In conversations on campus about academic integrity, people tend to focus on one of two elements in the effort to stop cheating. One camp tends to see the solution in more effective policing of tests and heavier punishment of those caught cheating. Another wants to focus on the "cause" of cheating by reducing the amount of pressure on students to get higher grades and better test scores.
Cheating in schools doesn't have one cause, of course, so it is unrealistic to expect there will be one "silver-bullet" solution. Some elements of both approaches are required, if any real change is going to be made. What's interesting about the conversation, however, is that a version of it is being played out on a national level as administrators try to figure out how to stop educators from cheating on the tests mandated by the No Child Left Behind Act, but little attention is being paid to the connection between the increase of educators cheating and the increase of students cheating!
Cases of teachers and principals changing their students' answers after the test, or filling in the correct answers that students left blank, have made headlines in recent months. Those headlines caught the attention of the Government Accountability Office, the investigative arm of Congress. The GAO decided to study the issue, because if the validity of those tests cannot be relied upon, it said, "there is a higher risk that decisions based on test results may be faulty, and lead to damaging results, including failing to identify and provide resources for underperforming schools and students most in need of academic support."
Cheating is Stealing
The GAO, reported that potential cheating by school officials had been found in 40 states in the last two school years. More than three-quarters of those states were able to confirm at least one incident of cheating and had to scrap tests turned in by the offenders.
Although the GAO focused primarily on the methods used by states to protect the integrity of the tests, it also pointed out that the results of these tests are used in decisions to make curricula changes in underperforming schools, to remove principals, and even to restructure schools completely. In fact, the agency found that 24 states provide awards or special recognition to school officials based on student test scores, 24 states link assessment scores to educator evaluations, and nine states consider those scores when deciding about promotions.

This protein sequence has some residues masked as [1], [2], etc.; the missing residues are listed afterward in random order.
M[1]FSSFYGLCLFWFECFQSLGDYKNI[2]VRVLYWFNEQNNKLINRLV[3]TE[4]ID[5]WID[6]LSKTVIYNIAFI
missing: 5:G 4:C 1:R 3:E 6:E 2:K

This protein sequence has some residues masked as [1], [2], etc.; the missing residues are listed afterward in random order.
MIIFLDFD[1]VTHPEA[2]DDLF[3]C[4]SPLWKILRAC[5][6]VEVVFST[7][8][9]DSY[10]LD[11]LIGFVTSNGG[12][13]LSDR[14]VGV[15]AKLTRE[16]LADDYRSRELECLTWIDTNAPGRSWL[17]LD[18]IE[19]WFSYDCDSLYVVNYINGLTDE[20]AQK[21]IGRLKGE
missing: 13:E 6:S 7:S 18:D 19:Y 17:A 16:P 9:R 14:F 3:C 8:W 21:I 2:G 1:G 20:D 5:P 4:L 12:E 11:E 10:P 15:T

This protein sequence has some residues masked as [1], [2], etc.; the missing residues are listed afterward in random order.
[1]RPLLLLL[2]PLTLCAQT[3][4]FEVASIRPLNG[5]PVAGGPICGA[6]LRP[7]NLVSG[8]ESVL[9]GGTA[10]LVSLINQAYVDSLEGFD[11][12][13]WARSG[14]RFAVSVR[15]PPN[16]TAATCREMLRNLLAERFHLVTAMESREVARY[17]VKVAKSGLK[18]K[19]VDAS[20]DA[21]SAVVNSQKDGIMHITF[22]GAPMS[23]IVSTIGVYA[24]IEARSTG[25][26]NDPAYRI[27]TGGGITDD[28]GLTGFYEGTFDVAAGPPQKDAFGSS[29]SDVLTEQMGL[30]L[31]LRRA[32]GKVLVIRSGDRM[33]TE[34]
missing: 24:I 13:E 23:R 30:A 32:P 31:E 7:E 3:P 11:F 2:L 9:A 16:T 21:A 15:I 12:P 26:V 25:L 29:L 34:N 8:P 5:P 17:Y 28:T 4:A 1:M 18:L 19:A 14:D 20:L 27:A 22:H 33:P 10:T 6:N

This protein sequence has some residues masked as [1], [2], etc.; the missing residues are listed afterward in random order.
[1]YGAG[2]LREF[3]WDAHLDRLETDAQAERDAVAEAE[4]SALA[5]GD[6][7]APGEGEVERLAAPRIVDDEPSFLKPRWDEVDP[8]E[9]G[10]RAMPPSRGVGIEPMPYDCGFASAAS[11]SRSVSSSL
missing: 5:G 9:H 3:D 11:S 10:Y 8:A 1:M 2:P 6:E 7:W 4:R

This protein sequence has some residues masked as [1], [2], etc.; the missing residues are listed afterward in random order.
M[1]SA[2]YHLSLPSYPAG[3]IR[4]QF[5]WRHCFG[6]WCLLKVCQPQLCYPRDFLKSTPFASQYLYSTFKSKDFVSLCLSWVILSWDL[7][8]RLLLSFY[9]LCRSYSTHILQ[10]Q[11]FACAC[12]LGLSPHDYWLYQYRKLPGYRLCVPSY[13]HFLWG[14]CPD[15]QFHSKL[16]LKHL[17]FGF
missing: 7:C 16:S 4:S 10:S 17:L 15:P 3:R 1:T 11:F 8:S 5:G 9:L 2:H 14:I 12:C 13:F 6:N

In other words, there is a lot of pressure on school officials to make sure their schools do well on those assessments. Of course, schools that don't do well may qualify for School Improvement Grants, which is why cheating to make the results look better than they are is tantamount to robbing the students of resources they might need.
Students who cheat in school create an analogous situation, because the benefits that come to them as a result of their cheating come at the cost of the students who came in second because they did NOT cheat. Those cheating students are, essentially, stealing opportunities from the students who do not.
The Government's Response
Secretary of Education Arne Duncan has rejected calls for ending the use of student assessment as a measure of the educators' accountability. Instead, the Department of Education held a "Testing Integrity Symposium," where educators and industry representatives explored better policing of the tests.
At the Symposium, attendees first tackled the task of defining cheating, filling three categories with examples of cheating behavior ranging from serious to minor. The conversation turned next to "creating a culture in which tests are focused on the students and integrity is ingrained in the school district's culture." Panelists suggested creating an honor code for educators and "implementing a culture where learning is the goal, as opposed to performance." At the end of the day, however, the panel's report focuses mainly on creating better testing security - policing - to prevent cheating before it occurs and punishing those who violate the rules.
The conversation on campuses frequently follows a similar pattern. It is easier to address issues of security than it is to do something to create a culture where integrity matters, even after acknowledging that such culture-building is at the core of solving the problem. Meanwhile, the education system continues to be plagued by cheating at every level. The inherent value of integrity is eroding, and we are sending graduates into the world secure in the knowledge that success achieved by cheating is easy and rewarding.
The frightening thought is what will happen as students, leaving the education system with that mindset, enter the working world. Treating cheating as Crime and Punishment will be of no help as we encounter doctors, architects, mechanics, and airline pilots who cheated their way into their professions.